A Look Inside the Tebow Wildcat Debut

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Sept. 9, 2012; East Rutherford, NJ, USA; New York Jets quarterback Mark Sanchez (6) before the game against the Buffalo Bills at MetLife Stadium. Mandatory Credit: Debby Wong-US PRESSWIRE

Also, don’t underestimate the effect that the Wildcat can eventually have on this guy. Mark Sanchez. When you run the Wildcat based on a set schedule, you have to be careful. Taking Mark Sanchez out at a specific time, regardless of how the offense is going, can eventually affect his confidence. I am not saying that it will, I am saying that it could. It can come off as the coaches saying, “We don’t think you can complete this drive, so we need to change it up and help you out”. Again, I am not saying that is happening after one game, I am saying that it COULD if it keeps happening. Don’t misunderstand me and say I am talking about Mark being rattled already. I am just saying doing things this way, the Jets have to be careful.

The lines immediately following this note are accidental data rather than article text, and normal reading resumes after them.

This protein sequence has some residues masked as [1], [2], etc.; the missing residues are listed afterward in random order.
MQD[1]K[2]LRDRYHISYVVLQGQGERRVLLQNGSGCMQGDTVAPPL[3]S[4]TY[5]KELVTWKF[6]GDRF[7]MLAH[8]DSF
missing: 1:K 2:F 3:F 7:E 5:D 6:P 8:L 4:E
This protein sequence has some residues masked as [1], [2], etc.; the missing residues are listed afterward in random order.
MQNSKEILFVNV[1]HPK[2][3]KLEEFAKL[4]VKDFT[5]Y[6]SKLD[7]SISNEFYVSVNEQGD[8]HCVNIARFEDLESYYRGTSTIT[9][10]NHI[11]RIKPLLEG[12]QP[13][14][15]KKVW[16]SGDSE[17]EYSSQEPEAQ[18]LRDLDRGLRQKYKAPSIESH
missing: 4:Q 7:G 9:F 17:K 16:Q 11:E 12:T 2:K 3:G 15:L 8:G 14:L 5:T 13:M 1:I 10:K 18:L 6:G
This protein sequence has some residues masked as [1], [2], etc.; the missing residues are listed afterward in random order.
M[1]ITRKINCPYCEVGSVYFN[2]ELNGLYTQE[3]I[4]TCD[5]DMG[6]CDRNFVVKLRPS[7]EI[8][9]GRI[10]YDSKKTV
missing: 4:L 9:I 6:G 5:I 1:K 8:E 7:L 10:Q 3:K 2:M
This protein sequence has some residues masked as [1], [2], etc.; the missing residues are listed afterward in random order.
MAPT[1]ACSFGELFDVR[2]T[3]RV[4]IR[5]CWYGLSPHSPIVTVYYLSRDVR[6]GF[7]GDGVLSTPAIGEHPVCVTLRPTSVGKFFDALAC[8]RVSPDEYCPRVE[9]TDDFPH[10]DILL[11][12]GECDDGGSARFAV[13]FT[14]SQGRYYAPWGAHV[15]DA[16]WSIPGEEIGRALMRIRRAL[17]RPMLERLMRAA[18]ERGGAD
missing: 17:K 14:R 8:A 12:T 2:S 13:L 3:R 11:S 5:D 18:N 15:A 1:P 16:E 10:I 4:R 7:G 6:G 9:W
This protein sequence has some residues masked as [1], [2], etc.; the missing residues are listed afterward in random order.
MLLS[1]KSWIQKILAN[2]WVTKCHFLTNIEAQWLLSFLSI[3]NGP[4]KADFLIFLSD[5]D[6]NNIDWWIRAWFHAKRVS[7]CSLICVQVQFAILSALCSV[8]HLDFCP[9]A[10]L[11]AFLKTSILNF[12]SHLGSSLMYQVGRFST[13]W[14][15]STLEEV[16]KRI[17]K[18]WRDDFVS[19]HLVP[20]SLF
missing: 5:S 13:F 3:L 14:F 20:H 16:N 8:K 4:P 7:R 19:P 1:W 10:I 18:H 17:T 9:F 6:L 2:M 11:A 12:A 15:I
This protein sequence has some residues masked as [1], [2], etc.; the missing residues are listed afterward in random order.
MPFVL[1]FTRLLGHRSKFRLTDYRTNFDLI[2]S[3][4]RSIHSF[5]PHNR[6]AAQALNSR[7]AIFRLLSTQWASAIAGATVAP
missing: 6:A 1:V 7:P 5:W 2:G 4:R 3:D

The rhythm can be an issue as well. Some say it is overrated, and it seemed to be a non-issue on Sunday, but it can be an issue. For example, on the second drive of the game, Mark hit Jeremy Kerley for a 21 yard conversion on third down. That is the type of play that gets a quarterback heated up, and gets them on a hot streak. But what did the Jets do? Take Tebow out, and he ran a play that netted four yards. The Wildcat needs to be run when a change of pace is needed. A change of pace is not necessary after a big third down conversion.

Yes, it didn’t affect Mark’s rhythm on Sunday. But, they will be playing better teams than the Bills during 2012, starting next week in Pittsburgh. Defenses like that can affect your rhythm when you are in for every play at quarterback, they certainly can if you are coming out after completions.

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